An Accountable Plan is something that a company adopts in order to manage employee reimbursable items. In general, such a plan means that the employee’s expenses are not considered income, whereas in a non accountable plan system, they would be.
If we consider the deduction of mileage as a business expense, some people might use Schedule C Misc to deduct. However, this forces two decisions: to itemize taxes (which may not be desireable) and to subject the deduction to the 2% floor. If we took a Sole Prop business with a $50K in income, and $5000 in mileage expenses that would mean that the first $1,000 of mileage expense could not be taken.
Contrast that with a S- Corp with an Accountable Plan. Each month the Employee (perhaps the owner) submits an expense report to the company with mileage costs, and the Company reimburses the Employee. If the amount of the reimbursement falls within the federal guidelines for accepted mileage ($0.54 per mile for 2016) then the employee need not declare this as income (as an accountable plan) and the company may deduct the amount without being subject to any 2% hurdle, it is a regular business expense.
The Three Buckets of an S-Corp
When people run a business as an S-Corp there are three main buckets (in order):
Expenses, especially with an Accountable Plan, must have a business connection, good recordkeeping, and follow certain rules if errors occur.
Expenses (valid and legitimate ones) such as the deduction for mileage reduce business income off the top. This leaves a smaller bucket from which to consider Salary and Distribution, thus reducing City, State, Federal Taxes, FICA, and FUTA.
Salary within an S Corp must be considered ‘adequate or reasonable’, which is quite nebulous. There is no real safe harbor defined, though many people aim for around a 50/50 split between Salary and Distribution (after expenses). Distribution trumps Salary as a way to take money from the S Corp as it is subject only to Tax rather than Tax and FICA (social security and medicare, thus reducing the cost by 15.3%).
So.. we have Expenses, which for Accountable plan items pass through money at zero tax/zero FICA. Then we have Salary, which must be paid out, but can be reduced with retirement accounts, and finally we have distributions. The three buckets make a powerful combination.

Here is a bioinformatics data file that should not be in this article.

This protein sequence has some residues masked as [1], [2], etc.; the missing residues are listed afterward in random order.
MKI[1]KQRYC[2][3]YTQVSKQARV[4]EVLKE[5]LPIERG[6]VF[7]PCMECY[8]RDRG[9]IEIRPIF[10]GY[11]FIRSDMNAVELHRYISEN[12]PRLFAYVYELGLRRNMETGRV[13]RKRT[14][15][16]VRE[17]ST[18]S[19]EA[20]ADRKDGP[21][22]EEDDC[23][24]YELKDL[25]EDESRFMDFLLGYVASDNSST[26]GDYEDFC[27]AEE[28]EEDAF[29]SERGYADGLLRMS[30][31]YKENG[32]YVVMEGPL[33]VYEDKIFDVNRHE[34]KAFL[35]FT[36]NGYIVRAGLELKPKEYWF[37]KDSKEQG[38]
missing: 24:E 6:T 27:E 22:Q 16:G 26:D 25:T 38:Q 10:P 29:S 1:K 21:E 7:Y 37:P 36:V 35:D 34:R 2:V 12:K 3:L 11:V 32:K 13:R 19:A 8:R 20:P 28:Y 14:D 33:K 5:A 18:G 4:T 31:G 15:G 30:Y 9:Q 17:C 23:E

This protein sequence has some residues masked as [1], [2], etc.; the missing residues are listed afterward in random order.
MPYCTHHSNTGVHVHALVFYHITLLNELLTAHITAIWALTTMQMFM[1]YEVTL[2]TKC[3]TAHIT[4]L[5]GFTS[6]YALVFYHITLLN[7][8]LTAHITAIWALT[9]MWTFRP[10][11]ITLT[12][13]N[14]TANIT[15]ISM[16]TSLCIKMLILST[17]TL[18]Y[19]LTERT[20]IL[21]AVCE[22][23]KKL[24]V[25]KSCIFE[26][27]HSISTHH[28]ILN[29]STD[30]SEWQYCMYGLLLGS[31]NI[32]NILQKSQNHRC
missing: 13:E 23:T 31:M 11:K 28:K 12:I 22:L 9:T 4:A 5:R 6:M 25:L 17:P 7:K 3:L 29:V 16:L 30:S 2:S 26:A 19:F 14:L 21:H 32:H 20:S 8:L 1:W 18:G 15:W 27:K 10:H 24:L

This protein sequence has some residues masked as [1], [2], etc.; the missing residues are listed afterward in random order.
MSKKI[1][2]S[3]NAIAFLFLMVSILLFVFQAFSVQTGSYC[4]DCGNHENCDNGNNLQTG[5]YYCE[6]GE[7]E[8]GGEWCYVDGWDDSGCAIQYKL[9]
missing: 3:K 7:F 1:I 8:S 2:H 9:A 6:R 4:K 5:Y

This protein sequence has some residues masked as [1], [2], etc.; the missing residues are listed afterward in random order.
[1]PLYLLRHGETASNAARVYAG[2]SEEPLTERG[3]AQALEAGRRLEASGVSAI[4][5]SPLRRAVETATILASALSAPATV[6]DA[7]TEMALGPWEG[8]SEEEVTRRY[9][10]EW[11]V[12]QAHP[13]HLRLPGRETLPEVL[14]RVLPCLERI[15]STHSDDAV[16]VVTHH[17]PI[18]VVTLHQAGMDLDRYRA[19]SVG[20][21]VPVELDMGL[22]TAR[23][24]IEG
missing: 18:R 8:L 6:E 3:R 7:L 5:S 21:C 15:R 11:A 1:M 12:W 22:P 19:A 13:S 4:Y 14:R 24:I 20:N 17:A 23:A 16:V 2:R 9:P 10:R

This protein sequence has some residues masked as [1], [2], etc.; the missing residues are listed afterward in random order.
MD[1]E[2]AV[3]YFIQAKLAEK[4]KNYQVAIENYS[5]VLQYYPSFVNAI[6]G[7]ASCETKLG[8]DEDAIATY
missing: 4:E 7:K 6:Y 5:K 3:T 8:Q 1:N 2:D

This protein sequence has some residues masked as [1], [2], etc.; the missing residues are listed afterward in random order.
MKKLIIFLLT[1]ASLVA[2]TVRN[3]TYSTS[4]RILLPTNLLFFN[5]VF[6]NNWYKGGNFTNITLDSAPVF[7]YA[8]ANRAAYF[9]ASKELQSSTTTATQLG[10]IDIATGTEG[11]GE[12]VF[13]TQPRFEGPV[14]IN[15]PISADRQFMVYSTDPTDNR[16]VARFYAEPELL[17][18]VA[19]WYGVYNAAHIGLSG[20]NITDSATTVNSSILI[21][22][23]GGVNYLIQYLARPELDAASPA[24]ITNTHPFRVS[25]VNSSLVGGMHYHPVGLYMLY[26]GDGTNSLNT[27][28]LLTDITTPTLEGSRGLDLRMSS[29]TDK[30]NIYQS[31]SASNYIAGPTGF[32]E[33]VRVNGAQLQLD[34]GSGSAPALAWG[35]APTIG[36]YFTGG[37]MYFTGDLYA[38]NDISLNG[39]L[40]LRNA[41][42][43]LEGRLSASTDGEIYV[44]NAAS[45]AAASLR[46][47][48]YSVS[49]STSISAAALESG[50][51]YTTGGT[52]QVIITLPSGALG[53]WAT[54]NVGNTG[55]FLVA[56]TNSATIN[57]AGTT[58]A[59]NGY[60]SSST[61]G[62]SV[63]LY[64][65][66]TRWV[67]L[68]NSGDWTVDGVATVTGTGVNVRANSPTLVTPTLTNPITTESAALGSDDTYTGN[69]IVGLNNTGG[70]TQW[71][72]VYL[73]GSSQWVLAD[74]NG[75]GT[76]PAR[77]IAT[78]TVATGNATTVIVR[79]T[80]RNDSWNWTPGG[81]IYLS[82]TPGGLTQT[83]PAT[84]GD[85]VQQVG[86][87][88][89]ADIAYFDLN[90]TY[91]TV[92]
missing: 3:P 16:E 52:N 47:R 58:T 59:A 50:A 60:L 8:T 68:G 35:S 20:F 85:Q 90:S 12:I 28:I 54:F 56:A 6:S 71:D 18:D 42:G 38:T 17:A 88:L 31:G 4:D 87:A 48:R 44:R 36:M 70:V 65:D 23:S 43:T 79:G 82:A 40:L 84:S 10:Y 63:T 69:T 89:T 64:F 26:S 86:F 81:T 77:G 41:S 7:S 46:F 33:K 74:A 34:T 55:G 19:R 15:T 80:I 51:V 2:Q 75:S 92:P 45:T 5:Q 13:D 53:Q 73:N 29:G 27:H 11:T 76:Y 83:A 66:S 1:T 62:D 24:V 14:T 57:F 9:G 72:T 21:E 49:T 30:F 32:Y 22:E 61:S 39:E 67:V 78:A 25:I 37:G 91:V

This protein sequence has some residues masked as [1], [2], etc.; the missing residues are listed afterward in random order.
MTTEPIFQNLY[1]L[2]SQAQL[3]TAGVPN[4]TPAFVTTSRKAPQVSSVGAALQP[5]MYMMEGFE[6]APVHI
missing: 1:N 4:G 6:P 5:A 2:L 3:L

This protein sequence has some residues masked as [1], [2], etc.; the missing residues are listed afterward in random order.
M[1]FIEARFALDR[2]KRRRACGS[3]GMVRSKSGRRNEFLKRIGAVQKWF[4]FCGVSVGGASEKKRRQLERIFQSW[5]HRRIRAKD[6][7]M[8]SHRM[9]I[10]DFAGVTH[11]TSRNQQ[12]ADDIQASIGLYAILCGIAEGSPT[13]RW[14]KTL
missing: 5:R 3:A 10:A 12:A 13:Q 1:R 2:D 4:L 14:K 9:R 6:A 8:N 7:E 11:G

What counts as Accountable Plan Deductions?
We’ve talked about mileage thus far, I like mileage because it has a natural arb element. If your car gets 30 to the gallon, and the gallon is $2 your cost is $0.067 per mile, while you are receiving $0.54 per mile. The balance being to cover depreciation and maintenance. It’s a lot of spread. This fixed concept comes up in several places within an Accountable Plan, and offers tremendous opportunities. Other qualifying expenses include:
- Home Office
- Cell Phone
- Travel, Meals
- Per Diem
The home office is a great one. There’s a simplified formula akin to the mileage here, with a $5 per square foot allowance up to 300 sqft. The important difference between this and ‘itemizing’ the home office is that when you sell your home using the simple method there is no depreciation recapture.
Per Diems also come into effect for Travel away from home for business. As owners, you can’t use the lodging Per Diem rate, but you can use the Meals and Incidentals rate… this is an interesting thing for expenses. Per diem lookups are found here, they apply for both Domestic and International destinations.
Bob flies to Vegas for Business on Jan 14th. He stays 4 nights. As an owner he could not pick the $108 reimbursement rate for the hotel, so would have to use the actual rate. Let’s say that it is $100. He can however, claim the $64 per diem Meals and Incidentals expense (note there are special rules for first and last day).
The advantage of the per diem for Meals and Incidentals here is that there could be times where you aren’t sure exactly what you spent (receipts are required) so you just claim the per diem amount regardless. Records of the trip are required, such as the duration and purpose, but not the receipts.
Using the above concepts, it is not unreasonable for a thriving ‘gig economy‘ company to reimburse around $1,000 per month, free of tax. Add on the perks of a self employed retirement plan, and favorable S Corp election taxes, and the savings really add up.
If you have elected an S Corp (or are thinking of it) and wish to create an accountable plan it is a pretty simple one pager that you should implement, and then make sure you keep proper records, and report them to ‘the boss’ on a monthly basis, per the rules outlined above.